Book Plunge: The Historical Figure of Jesus

What do I think of this book? Let’s talk about it on Deeper Waters.

E.P. Sanders is really one of the most important writers in recent times on the historical Jesus. His works have been highly influential and while he does not come from the Christian perspective, he does I think seek to treat the Gospels fairly and not always with a hyper-skepticism, although I think there are times that the skepticism that he has is unwarranted.

Let’s start with something he does not say. Not even on the radar at all for Sanders is the idea that Jesus never even existed. This despite the idea that internet atheists will often insist that there is some debate to this. In fact, he will tell you that we know a lot about Jesus. In fact, on page 3, he tells us that the sources that we have for Jesus are better than the ones that we have for Alexander the Great.

Sanders starts us off largely with the political setting and the theological setting of Jesus. What was Rome doing at the time of Jesus? What was going on in Judaism at the time? Both of these are essential questions and readers who want to go with the Bible only and no extra-Biblical information will find that their attempts to understand what was going on in the life of Jesus are highly lacking since they do not consider all the sources. This is remarkable since even Sanders agrees Jesus was not thought much of in his time and Palestine was not thought much of either.

Sanders also even addresses the common charge that the Gospels are anonymous. He tells us on page 66 that in the ancient world, to have an anonymous work implied complete knowledge and reliability. To put a name to the account would be just saying “In my opinion, this is what happened.” Could it be that despite what internet atheists say again that there was an entirely valid reason for a work to be anonymous?

My main contentions are largely twofold. First off, on page 143 he quotes Cicero’s view that there are no miracles. (Despite the ancient world supposedly consisting of gullible people, Cicero would be right at home with the intellectual elite of his day) Sanders says he fully shares this view. Unfortunately, this view is not defended. Now can one investigate miracles fairly despite disbelieving in them? Yes. All one needs to do is take a non-dogmatic stance. It is just saying “I don’t believe in miracles, but I am open to the evidence.” Then look at the evidence and be skeptical, but make sure your skepticism is reasonable.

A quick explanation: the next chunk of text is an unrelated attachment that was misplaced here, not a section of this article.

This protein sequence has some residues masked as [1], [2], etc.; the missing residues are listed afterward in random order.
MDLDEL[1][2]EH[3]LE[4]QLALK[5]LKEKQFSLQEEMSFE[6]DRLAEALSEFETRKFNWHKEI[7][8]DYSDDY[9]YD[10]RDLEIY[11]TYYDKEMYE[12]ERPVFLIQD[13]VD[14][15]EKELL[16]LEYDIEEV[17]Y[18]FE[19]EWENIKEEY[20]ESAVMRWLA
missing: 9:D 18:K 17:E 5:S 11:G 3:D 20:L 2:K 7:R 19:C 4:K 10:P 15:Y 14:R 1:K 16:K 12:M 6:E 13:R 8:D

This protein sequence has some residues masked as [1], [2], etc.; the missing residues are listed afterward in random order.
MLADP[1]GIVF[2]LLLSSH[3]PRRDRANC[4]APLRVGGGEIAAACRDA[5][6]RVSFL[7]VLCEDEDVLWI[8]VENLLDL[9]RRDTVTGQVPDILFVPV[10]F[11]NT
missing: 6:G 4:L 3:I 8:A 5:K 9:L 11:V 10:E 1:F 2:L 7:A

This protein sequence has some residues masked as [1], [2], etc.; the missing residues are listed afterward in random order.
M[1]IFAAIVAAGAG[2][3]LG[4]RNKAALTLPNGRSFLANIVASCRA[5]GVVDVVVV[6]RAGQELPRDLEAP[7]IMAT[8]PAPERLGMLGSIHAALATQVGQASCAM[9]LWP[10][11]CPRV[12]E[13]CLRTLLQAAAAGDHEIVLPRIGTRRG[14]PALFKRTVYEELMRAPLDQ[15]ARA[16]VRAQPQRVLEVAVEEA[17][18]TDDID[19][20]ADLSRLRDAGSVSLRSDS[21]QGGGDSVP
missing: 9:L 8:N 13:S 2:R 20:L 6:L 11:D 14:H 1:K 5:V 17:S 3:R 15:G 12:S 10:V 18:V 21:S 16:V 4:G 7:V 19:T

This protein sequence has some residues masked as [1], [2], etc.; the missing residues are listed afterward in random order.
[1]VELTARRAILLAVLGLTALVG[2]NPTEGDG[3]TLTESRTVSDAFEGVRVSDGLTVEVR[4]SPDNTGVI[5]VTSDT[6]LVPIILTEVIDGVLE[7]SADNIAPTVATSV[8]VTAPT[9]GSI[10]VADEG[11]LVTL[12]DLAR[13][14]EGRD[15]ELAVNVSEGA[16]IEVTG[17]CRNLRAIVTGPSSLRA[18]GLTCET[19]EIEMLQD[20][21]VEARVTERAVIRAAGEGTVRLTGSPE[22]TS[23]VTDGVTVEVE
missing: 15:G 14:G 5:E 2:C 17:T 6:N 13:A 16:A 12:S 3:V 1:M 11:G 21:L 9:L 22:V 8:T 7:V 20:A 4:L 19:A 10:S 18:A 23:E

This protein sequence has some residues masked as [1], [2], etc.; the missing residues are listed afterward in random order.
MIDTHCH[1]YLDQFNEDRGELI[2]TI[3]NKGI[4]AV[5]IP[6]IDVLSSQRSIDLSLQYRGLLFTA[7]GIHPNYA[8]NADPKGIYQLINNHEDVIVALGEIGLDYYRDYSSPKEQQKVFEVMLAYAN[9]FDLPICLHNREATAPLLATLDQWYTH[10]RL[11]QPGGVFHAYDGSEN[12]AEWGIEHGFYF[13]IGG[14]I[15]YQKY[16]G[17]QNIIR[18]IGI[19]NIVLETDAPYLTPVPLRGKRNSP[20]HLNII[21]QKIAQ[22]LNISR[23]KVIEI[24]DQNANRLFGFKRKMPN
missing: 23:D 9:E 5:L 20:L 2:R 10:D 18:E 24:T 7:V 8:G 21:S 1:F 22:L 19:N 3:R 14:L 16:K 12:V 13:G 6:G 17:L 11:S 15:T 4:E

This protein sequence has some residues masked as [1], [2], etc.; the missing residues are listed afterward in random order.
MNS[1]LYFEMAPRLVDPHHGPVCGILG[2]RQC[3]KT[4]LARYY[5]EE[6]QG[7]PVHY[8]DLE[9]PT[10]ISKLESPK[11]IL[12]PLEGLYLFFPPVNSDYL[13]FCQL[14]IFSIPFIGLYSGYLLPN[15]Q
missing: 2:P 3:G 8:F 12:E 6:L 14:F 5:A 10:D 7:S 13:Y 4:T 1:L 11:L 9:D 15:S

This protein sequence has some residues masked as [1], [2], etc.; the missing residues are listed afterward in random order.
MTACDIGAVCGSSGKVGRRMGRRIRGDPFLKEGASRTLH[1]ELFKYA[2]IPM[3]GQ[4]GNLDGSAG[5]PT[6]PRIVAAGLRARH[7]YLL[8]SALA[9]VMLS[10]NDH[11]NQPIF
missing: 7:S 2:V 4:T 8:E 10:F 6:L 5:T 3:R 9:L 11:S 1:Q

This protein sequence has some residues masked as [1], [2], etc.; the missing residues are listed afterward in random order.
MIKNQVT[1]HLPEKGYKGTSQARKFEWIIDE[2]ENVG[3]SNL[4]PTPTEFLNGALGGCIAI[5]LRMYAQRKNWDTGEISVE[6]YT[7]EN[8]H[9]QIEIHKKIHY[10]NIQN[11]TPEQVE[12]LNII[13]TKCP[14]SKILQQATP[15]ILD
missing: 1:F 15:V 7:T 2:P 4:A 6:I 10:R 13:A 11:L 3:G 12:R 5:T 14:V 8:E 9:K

The other claim is one that shows up repeatedly and that’s that Jesus was wrong about his coming at the end of the age. This too often relies on a more literal reading of the text than on the kind that I believe Jesus fully intended us to get. Unfortunately, this kind of viewpoint has been bought into by several skeptical writers including Ehrman. Many who do this also tend to state repeatedly that we can’t take the Gospels literally. It is quite amusing that we’re repeatedly told to not do this and yet on this point, that is exactly what the skeptics do.

Still, someone is impoverished if they don’t take advantage of reading authors like Sanders. While the Christian will disagree with his ultimate conclusions, there is still much valuable information to learn and we owe it to ourselves as good investigators to do so.

In Christ,
Nick Peters

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